Whether it’s a Klezmer set at your cousin’s bar mitzvah or Sunday-afternoon bossa novas for a geezer reunion, play it like your career depends on it. It just might. “You don’t know if one of the other guys in the band might have another band, he might be a producer, he might talk about you to someone else. And that happened, all those things happened,” Harrison says emphatically. “And the most unlikely kind of gigs that I did led to strange things that became really good.”

Back to that Baglioni gig – that “mystical” phone call from the middle of nowhere actually came as a result of an earlier gig Harrison had done in Italy that he’d written off as a “disaster.” “The producer busted my balls for three days,” Harrison remembers. “He started off by saying, ’Look. I don’t want you to play like my demos. Do your thing.’ So I went out and did my thing. He said, ’That’s great. I love it, except there’s just a couple of things that I want to pick up off the demo.’ To cut a long story short, by the end of three days, I’m playing exactly note for note everything in his demo.

“After I went home, he had a session guitarist come and play. And again, he kind of broke his balls for three days. And when the producer was out of the room, the engineer said, ’Listen. This English drummer that you’re playing to, you should have heard how he played right in the beginning. Let me play you his first take.’ So he played it to this guitarist, and this guitarist was the musical director of Claudio Baglioni.”

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Sometimes, oddly enough, it’s those screamingly successful gigs, once ended, that can lead to a dry spell of a different sort. “As is always the case when you play with someone for a long time, when you stop playing with them, your work dries up,” Harrison says. “Nobody calls you. They all think that you’ve moved to Mars or something.”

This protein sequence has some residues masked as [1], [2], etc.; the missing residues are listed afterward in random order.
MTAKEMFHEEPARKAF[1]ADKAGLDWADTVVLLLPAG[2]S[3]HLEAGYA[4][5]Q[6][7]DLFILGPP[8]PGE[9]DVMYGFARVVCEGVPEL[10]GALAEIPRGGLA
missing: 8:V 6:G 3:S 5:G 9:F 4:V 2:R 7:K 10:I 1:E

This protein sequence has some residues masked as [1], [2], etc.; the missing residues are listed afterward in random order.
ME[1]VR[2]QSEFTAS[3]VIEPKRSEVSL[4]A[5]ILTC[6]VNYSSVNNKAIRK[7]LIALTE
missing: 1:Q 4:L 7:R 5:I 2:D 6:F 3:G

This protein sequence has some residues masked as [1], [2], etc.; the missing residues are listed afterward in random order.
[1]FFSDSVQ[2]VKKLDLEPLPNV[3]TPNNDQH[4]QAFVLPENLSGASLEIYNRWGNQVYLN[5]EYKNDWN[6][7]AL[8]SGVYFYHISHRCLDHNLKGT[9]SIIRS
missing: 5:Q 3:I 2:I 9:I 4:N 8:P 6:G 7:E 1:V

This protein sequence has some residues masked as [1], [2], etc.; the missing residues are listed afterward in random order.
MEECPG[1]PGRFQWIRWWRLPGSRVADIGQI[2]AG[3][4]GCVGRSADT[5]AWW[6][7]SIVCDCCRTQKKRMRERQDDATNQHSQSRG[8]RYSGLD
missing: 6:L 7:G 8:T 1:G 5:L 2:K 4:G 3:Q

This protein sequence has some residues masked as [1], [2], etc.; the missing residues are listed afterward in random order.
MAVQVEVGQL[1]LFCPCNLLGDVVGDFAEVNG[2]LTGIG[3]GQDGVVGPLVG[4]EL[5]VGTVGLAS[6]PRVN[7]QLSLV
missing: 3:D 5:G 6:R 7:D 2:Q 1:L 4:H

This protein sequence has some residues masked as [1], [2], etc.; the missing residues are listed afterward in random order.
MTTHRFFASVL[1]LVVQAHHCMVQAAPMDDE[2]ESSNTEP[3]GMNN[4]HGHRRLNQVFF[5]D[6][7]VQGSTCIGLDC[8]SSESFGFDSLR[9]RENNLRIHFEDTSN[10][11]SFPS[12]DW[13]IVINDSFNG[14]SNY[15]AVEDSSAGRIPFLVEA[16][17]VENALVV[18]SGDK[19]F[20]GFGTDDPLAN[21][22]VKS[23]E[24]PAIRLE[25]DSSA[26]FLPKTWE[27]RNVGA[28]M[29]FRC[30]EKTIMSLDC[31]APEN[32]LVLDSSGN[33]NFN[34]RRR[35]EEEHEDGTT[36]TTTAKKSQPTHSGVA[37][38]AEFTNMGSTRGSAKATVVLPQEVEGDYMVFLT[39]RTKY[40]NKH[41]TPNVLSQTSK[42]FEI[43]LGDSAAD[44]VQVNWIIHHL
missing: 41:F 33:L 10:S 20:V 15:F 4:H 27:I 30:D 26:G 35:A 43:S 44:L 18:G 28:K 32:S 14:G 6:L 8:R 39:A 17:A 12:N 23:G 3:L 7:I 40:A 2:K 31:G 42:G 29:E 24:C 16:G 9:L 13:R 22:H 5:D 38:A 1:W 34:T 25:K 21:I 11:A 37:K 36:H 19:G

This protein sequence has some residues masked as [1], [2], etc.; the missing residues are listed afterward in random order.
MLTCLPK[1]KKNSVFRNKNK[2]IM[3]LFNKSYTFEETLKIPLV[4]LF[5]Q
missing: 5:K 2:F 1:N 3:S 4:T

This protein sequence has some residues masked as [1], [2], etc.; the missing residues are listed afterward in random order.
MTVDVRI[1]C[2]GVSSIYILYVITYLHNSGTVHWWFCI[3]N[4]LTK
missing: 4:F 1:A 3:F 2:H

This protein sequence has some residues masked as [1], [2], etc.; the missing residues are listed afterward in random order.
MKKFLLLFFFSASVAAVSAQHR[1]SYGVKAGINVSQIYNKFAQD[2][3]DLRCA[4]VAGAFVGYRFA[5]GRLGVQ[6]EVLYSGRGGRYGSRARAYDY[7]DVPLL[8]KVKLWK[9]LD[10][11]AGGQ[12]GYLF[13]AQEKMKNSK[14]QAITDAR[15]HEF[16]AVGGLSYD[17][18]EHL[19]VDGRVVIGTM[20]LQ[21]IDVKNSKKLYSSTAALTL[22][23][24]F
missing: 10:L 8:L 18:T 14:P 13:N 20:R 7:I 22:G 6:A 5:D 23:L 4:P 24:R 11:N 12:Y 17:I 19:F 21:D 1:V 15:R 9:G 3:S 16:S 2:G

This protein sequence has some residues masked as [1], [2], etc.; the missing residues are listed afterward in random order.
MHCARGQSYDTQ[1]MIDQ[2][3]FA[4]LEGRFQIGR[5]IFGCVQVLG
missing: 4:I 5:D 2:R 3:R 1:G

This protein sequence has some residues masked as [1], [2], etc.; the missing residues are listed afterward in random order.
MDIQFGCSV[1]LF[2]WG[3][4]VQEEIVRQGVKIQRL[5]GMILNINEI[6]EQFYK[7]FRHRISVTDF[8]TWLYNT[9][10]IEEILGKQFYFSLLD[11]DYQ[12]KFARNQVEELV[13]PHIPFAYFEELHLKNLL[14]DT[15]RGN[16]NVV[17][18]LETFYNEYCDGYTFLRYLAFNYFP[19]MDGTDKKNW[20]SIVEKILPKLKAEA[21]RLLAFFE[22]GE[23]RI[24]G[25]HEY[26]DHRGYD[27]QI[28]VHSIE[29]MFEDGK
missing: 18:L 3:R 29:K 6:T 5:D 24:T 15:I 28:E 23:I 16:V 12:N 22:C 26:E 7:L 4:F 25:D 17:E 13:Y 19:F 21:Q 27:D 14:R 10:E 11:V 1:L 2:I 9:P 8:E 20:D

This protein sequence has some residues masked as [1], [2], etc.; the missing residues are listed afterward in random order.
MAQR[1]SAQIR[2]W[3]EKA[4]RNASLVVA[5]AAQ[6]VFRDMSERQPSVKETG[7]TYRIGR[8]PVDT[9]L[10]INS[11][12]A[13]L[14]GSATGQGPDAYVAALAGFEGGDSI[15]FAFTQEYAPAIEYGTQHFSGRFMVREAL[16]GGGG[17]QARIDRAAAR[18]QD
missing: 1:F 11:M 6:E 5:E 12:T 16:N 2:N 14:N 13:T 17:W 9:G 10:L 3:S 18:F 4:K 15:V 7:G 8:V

But he also concedes that this is the time you just have to start knocking on doors. “I’ve never been that kind of person who kind of cold-calls people or networks people, or goes to the right kind of bar, or where musicians hang out. I’ve always been very shy at doing that kind of thing, and probably that could have been to my detriment. I don’t know. You never know.”

But even the shyest among us has no excuses with the networking capabilities of that flashy new invention known as the Internet. When Harrison was coming up, it was about getting in with the local cliques. “You know, there’s the guys that do the pop gigs. There’s the guys who do the theater and the radio and TV gigs, and you’ve really got to get in with them to even have a chance of getting a break with those kinds of guys.”

And if you want to get to Harrison’s level, where you’re only choosing the gigs that turn your crank artistically, be aware there are always dues to be paid first. “I used to sub on some show in the theater in London,” Harrison remembers. “And coupled with the idea that you might not want to do it is the idea it’ll pay your rent. So I would never look down at guys doing those kind of bread-and-butter jobs where you’re working in the theater or the cruise ships, or you’re working at a holiday camp, because I’ve done a lot of that stuff. It’s really hard work, not particularly well paid. But, you know, you might have commitments. You might be married and have five kids and you don’t want to go on tour. You want to be at home every day. Which is exactly what my dad did. He worked a nightclub gig in London. He was a trumpet player. He had a wife and three kids and a mortgage. He was actually a really good jazz player, but probably he didn’t get enough of the breaks in the jazz world because he focused more on, you know, making a living.”


Fine, you want to be a rock drummer. We get it. But at some point, usually around the first of the month, when you’re sifting through your jar of pennies and belly-button lint for the third time hoping for some missed quarters, and you’ve had to turn down another of those “bread-and-butter” gigs Harrison mentions because you can’t read the charts, you might feel differently. Besides, no matter the gig, reading charts is just a great way to make a solid first impression.